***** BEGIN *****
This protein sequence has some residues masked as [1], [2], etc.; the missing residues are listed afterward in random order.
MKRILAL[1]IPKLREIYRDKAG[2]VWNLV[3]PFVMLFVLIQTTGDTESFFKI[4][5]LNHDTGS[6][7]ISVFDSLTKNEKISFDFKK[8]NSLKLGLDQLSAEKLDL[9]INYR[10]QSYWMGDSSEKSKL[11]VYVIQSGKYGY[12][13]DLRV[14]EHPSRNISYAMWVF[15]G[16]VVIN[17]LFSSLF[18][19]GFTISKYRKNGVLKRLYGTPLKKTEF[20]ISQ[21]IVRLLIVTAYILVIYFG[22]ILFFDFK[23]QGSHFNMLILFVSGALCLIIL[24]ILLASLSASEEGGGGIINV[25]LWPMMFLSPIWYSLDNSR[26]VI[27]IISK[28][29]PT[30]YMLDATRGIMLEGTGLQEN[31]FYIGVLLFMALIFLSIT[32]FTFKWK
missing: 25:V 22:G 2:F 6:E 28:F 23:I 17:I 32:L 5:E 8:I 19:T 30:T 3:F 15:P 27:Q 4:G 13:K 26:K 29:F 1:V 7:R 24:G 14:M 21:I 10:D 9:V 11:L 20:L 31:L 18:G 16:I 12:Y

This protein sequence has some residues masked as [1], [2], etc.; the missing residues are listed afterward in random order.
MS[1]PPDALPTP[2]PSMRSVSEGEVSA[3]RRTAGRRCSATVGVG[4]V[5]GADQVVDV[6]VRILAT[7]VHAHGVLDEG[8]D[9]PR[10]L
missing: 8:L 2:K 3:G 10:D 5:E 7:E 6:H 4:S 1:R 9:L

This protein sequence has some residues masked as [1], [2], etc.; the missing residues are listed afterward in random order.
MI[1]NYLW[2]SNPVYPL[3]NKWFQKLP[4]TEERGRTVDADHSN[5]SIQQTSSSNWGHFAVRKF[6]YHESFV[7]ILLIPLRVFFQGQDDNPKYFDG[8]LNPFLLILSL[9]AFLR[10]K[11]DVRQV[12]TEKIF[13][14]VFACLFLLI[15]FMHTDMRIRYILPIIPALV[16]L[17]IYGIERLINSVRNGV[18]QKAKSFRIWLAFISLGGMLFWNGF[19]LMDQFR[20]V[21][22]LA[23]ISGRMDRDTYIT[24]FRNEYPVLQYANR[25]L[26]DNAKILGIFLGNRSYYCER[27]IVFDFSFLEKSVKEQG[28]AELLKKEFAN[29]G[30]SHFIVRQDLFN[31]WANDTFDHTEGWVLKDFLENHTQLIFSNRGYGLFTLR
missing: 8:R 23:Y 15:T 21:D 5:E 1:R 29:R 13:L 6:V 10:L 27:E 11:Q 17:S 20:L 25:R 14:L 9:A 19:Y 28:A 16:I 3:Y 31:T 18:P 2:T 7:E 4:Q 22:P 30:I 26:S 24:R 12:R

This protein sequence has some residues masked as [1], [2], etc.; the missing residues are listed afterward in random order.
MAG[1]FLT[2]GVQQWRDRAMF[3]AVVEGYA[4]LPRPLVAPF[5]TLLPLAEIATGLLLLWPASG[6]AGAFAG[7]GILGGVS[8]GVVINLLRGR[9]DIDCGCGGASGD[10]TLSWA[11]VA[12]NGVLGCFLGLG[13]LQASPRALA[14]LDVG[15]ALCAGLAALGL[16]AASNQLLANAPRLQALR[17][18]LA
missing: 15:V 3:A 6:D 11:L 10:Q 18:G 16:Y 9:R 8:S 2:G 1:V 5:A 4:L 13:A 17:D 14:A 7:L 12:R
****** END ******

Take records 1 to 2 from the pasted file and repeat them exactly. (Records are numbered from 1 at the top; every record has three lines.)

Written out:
This protein sequence has some residues masked as [1], [2], etc.; the missing residues are listed afterward in random order.
MKRILAL[1]IPKLREIYRDKAG[2]VWNLV[3]PFVMLFVLIQTTGDTESFFKI[4][5]LNHDTGS[6][7]ISVFDSLTKNEKISFDFKK[8]NSLKLGLDQLSAEKLDL[9]INYR[10]QSYWMGDSSEKSKL[11]VYVIQSGKYGY[12][13]DLRV[14]EHPSRNISYAMWVF[15]G[16]VVIN[17]LFSSLF[18][19]GFTISKYRKNGVLKRLYGTPLKKTEF[20]ISQ[21]IVRLLIVTAYILVIYFG[22]ILFFDFK[23]QGSHFNMLILFVSGALCLIIL[24]ILLASLSASEEGGGGIINV[25]LWPMMFLSPIWYSLDNSR[26]VI[27]IISK[28][29]PT[30]YMLDATRGIMLEGTGLQEN[31]FYIGVLLFMALIFLSIT[32]FTFKWK
missing: 25:V 22:G 2:F 6:E 28:F 23:I 17:I 32:L 5:E 8:I 19:T 30:T 3:F 15:P 27:Q 4:G 13:K 26:K 29:F 1:V 7:R 24:G 14:M 21:I 10:D 9:V 11:L 20:L 31:L 18:G 16:I 12:Y

This protein sequence has some residues masked as [1], [2], etc.; the missing residues are listed afterward in random order.
MS[1]PPDALPTP[2]PSMRSVSEGEVSA[3]RRTAGRRCSATVGVG[4]V[5]GADQVVDV[6]VRILAT[7]VHAHGVLDEG[8]D[9]PR[10]L
missing: 8:L 2:K 3:G 10:D 5:E 7:E 6:H 4:S 1:R 9:L